Heirloom (Tomato) Heaven!

December 01, 2014
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Have you ever bitten into a plump juicy tomato plucked right from the vine and warm from the sun? Heavenly! There is nothing better this time of year than fresh-picked tomatoes from your farmers’ market. Matched with summer’s fresh herbs like cilantro, oregano and basil, these tomatoes are nothing short of amazing! Full of flavor and texture, these beauties are nothing like grocery store tomatoes. Unlike many commercial tomatoes that are grown for consistency of size and shape, disease and pest resistance, and suitability for mechanized picking, packing and shipping, these tomatoes are grown for taste, especially the colorful heirloom varieties of tomatoes. Luscious heirloom tomatoes are at their delicious best right now.

These are juicy, awe-inspiring beauties with a unique shape, color, size, and flavor, and they’re fast becoming the most popular tomatoes around. No wonder! They actually taste like tomatoes should taste! An heirloom is generally considered to be a variety that has been passed down through several generations of a family because of its valued characteristics, such as flavor, texture, or color. Some varieties have been handed down through the years and cultivated for over 100 years. Each variety is truly unique, exhibiting a special taste, color, texture or shape. Many varieties do not travel well because of their thin skins and have a shorter shelf life than conventional tomatoes and thus are ideally suited to being grown by the small farmer who can quickly bring them to your farmers’ market once they are ripe. And heirlooms are “open pollinated” tomatoes as opposed to today’s hybrids. Types with long histories include Brandywine, Cherokee Purple, Green Zebra, Jubilee, and German Green.

Taste is the main factor for purchasing heirlooms. They are not always pretty tomatoes, each has a unique form and shape, but the taste will win you over. Slice thick and place on a platter with a little mozzarella cheese, fresh basil, salt and pepper, and a drizzle of olive oil for the classic “Caprese” salad. Cut in half and place directly on the grill or under the broiler for a real treat. This year, with the drought looming over us, you will see higher prices for most produce, but the taste is worth the additional cost.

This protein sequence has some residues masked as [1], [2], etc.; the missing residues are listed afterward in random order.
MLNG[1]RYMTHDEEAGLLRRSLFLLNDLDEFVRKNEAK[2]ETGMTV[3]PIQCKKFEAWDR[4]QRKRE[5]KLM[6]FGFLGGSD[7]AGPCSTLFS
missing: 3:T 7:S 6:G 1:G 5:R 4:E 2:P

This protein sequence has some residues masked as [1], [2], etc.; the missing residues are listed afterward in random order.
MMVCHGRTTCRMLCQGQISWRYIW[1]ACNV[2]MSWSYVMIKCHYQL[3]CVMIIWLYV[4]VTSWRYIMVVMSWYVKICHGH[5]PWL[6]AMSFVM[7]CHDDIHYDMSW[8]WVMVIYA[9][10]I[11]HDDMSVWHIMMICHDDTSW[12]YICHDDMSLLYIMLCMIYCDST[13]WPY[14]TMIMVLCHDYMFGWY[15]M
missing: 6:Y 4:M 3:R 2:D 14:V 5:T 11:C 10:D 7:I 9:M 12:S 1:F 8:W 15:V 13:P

Here are a few of the most common heirloom tomatoes you’ll see at the farmers’ market:

Brandywine Yellow A rich-tasting tomato and one of the most beautiful heirloom tomatoes because of its shape, size, and smoothness. Flavor Profile: Creamy and rich sweet flavor. Exterior: Bright yellow with interesting form.

Cherokee Purple The Cherokee Purple was originally grown by the Cherokees and has been popular for over 100 years. Flavor Profile: Initial smoky flavor with a slightly sweet aftertaste. Exterior: Round with a dark red skin accented in dark purple or black.

Green Zebra One of the most visually appealing tomatoes with light-green stripes against an amber background at maturity. Its flesh is neon-green, and mature fruits are slightly bigger than a ping-pong ball. Flavor Profile: Zesty sweet taste. Exterior: Green stripes on a bright greenish-yellow background, interior is pale green.

Gold Medal The Gold Medal variety is popular for its appealing taste and look, originating in the Black Forest region of Germany. Flavor Profile: Rich, juicy, super sweet flavor that is low in acid. Exterior: Classic heirloom look with a pink and yellow marbled color.

 

For Selection and Storage of Heirloom Tomatoes

Look for smooth-skinned tomatoes, heavy for their size, and that softly yield to pressure, but are not mushy. Since heirloom varieties are thinner skinned than other tomatoes, they do not store very long. Purchase them when they are to be consumed within a couple of days. Do not store tomatoes in the refrigerator! The tomato will lose its wonderful flavor. Store them away from sunlight and in a cool location. Place the tomatoes for storage with the stem end facing upwards. This will help to reduce excessive softening and darkening of the tomatoes.

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